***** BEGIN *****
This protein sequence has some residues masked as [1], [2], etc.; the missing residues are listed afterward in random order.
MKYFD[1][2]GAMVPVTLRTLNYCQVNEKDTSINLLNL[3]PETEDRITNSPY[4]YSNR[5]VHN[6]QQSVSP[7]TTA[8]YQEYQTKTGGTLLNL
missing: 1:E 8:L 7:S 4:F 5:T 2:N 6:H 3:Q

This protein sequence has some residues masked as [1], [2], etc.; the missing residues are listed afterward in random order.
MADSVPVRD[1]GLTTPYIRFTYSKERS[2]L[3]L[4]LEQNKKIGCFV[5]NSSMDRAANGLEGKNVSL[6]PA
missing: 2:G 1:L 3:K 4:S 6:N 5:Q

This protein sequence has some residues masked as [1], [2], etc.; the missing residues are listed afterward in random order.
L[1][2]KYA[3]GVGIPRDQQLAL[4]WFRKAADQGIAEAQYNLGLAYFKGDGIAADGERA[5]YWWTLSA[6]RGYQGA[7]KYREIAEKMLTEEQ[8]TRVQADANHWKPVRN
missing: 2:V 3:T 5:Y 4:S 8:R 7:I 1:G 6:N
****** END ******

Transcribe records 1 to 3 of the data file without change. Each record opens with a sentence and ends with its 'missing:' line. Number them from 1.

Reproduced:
This protein sequence has some residues masked as [1], [2], etc.; the missing residues are listed afterward in random order.
MKYFD[1][2]GAMVPVTLRTLNYCQVNEKDTSINLLNL[3]PETEDRITNSPY[4]YSNR[5]VHN[6]QQSVSP[7]TTA[8]YQEYQTKTGGTLLNL
missing: 1:E 8:L 7:S 4:F 5:T 2:N 6:H 3:Q

This protein sequence has some residues masked as [1], [2], etc.; the missing residues are listed afterward in random order.
MADSVPVRD[1]GLTTPYIRFTYSKERS[2]L[3]L[4]LEQNKKIGCFV[5]NSSMDRAANGLEGKNVSL[6]PA
missing: 2:G 1:L 3:K 4:S 6:N 5:Q

This protein sequence has some residues masked as [1], [2], etc.; the missing residues are listed afterward in random order.
L[1][2]KYA[3]GVGIPRDQQLAL[4]WFRKAADQGIAEAQYNLGLAYFKGDGIAADGERA[5]YWWTLSA[6]RGYQGA[7]KYREIAEKMLTEEQ[8]TRVQADANHWKPVRN
missing: 2:V 3:T 5:Y 4:S 8:R 7:I 1:G 6:N